Humility: Definition, Forms & Examples

Instructor: Michael Quist

Michael has taught college-level mathematics and sociology; high school math, history, science, and speech/drama; and has a doctorate in education.

Humility can be a good or bad thing, depending upon your point of view and your goals in life. In this lesson, we discuss the definition, various forms, and some examples of humility.

What is Humility?

We've all seen it. Athletes stand on the field receiving high praise for their performance and immediately respond: ''Well, it was a team effort - everyone contributed.'' In Miss America pageants, the winners will bow their heads, break into tears, and seem overwhelmed, while all the girls who did not win clap and try to appear happy for the winner. In this lesson, we discuss the idea of humility, the forms it takes, and some examples of how it appears in daily life.

Practical Humility

Humility, from the Latin humilis, meaning low or small, means the quality of being free from pride and having a low (down to earth) view of your own importance or significance. People who exhibit humility tend to view others as equals or superiors. They tend to have low opinions of themselves, their behavior, and even their accomplishments. Practical humility can be described by three ideas:

  1. Relational humility is a form of honesty and accuracy. You see yourself as no more or less important than you really are.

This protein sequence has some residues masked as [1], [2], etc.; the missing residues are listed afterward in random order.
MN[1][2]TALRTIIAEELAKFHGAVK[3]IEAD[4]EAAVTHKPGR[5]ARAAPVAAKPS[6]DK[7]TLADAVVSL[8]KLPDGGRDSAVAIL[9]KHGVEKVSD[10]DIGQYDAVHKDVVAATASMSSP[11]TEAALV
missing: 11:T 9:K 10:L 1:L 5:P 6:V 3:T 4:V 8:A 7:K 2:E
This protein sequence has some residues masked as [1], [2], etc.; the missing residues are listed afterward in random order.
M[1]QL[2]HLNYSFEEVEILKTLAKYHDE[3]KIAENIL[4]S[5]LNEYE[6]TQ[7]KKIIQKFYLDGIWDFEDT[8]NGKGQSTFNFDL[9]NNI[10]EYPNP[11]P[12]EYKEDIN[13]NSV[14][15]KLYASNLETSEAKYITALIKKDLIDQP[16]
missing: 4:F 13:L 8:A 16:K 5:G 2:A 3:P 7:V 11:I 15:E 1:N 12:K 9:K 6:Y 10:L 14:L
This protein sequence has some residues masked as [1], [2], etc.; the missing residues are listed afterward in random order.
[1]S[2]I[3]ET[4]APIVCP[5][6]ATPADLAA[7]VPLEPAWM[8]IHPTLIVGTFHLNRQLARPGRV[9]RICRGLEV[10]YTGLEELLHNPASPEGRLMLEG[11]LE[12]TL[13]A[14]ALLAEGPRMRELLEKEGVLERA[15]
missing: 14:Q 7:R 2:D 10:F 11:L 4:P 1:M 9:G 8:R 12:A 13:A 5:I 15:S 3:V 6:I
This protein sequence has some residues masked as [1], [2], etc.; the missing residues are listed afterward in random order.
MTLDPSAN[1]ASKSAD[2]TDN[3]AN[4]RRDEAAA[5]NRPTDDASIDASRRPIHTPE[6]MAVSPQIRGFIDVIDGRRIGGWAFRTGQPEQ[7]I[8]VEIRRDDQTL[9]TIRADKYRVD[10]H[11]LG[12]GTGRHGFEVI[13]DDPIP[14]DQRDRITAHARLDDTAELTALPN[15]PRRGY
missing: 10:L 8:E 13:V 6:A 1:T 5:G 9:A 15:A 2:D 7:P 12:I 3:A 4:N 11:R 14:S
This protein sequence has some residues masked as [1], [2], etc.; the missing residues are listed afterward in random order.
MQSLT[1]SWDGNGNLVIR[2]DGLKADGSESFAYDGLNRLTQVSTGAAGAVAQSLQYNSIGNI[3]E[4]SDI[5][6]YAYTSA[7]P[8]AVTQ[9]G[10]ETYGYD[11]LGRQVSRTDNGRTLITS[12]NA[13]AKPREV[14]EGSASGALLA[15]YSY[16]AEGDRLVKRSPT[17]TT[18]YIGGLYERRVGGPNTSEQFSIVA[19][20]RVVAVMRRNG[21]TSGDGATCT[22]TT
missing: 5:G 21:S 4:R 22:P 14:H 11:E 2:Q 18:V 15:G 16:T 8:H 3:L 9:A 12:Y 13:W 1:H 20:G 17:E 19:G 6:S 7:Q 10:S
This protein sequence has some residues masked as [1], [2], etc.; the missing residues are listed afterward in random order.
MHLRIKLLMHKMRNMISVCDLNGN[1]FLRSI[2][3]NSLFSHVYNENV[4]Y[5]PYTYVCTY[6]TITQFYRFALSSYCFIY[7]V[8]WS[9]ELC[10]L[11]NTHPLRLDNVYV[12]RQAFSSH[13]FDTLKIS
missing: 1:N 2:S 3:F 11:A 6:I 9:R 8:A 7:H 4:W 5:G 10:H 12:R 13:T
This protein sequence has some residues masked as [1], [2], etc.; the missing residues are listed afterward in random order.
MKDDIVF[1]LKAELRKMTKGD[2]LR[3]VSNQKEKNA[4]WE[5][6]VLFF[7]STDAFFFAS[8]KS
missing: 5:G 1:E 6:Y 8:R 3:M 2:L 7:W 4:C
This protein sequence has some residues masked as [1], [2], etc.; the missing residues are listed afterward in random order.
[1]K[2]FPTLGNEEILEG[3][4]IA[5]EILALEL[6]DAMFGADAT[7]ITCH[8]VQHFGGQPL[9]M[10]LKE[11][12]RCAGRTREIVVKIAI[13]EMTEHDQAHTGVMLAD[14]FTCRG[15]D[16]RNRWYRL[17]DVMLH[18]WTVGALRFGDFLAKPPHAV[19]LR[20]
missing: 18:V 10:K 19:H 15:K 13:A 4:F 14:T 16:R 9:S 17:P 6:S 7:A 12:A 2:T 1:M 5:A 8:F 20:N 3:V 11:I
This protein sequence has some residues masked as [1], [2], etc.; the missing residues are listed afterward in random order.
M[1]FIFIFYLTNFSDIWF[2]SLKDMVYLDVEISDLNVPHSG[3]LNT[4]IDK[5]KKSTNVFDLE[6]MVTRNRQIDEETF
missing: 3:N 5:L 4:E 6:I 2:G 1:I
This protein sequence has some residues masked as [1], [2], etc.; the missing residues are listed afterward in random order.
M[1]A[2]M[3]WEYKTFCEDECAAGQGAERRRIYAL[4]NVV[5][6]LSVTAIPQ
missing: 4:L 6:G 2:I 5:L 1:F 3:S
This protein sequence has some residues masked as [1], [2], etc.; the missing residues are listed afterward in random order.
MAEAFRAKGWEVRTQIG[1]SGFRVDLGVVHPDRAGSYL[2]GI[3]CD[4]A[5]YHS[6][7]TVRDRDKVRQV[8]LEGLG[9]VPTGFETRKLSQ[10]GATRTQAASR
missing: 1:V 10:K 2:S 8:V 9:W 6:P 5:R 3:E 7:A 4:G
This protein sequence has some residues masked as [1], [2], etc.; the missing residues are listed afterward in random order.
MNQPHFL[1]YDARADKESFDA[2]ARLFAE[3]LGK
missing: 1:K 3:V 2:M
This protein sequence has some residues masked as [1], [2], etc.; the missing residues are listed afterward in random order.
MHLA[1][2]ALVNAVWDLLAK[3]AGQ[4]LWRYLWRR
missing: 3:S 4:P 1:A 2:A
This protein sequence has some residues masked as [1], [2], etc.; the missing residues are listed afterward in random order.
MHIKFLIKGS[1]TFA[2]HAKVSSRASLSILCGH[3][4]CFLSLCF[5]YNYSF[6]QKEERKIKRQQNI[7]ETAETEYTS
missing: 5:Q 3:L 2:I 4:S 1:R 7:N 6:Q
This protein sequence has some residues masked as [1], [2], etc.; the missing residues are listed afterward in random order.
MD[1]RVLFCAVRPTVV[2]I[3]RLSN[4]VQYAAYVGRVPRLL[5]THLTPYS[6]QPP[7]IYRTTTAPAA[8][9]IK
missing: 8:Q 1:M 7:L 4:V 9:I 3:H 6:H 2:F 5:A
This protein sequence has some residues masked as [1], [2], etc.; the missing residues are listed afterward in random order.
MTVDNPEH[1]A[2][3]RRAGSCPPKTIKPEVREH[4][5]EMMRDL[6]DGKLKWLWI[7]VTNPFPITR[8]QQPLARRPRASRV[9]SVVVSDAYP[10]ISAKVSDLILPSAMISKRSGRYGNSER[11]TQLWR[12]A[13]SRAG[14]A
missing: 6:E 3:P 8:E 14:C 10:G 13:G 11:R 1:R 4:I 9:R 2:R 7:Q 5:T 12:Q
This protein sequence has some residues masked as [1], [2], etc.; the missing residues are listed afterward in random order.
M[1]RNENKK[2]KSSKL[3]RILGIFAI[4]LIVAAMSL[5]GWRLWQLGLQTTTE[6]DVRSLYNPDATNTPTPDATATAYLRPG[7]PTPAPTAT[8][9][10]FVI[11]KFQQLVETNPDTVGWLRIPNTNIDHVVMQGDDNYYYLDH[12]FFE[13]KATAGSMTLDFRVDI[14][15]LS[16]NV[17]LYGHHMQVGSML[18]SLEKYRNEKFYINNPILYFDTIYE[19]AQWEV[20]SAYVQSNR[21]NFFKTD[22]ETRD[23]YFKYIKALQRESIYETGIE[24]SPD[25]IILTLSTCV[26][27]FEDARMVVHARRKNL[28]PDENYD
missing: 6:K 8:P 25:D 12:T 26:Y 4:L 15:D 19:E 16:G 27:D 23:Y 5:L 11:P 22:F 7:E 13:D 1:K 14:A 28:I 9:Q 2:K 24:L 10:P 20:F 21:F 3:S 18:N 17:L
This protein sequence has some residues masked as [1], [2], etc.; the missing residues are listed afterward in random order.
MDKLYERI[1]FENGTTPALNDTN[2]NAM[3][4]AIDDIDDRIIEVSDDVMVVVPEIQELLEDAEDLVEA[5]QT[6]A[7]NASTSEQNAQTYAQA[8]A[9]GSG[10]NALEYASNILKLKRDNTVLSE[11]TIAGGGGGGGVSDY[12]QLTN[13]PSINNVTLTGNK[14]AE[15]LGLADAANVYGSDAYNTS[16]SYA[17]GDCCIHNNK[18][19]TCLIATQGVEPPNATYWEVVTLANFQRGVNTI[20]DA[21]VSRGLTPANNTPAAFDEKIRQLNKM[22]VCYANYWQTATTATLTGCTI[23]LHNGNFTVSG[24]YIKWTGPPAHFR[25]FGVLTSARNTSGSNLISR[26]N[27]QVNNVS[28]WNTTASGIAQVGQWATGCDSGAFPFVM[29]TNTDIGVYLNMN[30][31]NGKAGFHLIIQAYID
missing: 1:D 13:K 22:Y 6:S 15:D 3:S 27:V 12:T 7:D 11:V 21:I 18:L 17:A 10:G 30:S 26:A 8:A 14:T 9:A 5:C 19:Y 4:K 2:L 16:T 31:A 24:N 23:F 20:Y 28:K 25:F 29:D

2. To be humble you must consider the welfare of others as highly as you view your own. Those who are humble tend to care, so they tend to be trusted by others.
  3. Humility tends to show up at moments when pride is most likely, such as when you win or lose a conflict, when you achieve something and desire recognition, or when you're being maligned or compared publicly to someone else.

Forms of Humility

There are many ways that humility can show itself in a person's life. For example, humility of the mind means you're open to the ideas of other people. You value other opinions as much as your own. You are willing for your own views to be challenged, and you are open-minded to the possibilities of those around you. Here are some specific forms:

  • Patriotism: It is very easy to be proud of your country, but humility of this type is the realization that other countries and other people have equal potential value and should be considered with as much sincerity and interest as you do your own.
  • Religious: Religious humility is the realization that anyone can be right and that other opinions may mean just as much to them as yours do to you. Whether or not you believe they are right, humility means that you respect other points of view and treat them personally with as much respect as you yourself would like to be treated.
  • Academic: Academic humility is being open to other ideas, thoughts, and accomplishments. In the academic community, many scholars attempt to push their own ideas ahead of others' and may even belittle discoveries of those who disagree. True humility shows itself in holding up other opinions as having equal potential significance and correctness as your own.

Examples of Humility

Humility appears in all walks of life. People give up their own privileges in order to serve those who have less. For example, Mother Teresa dedicated her life to minister to the poorest people in Calcutta. She saw their needs as just as important as hers, and she chose to live at their level in order to help them.

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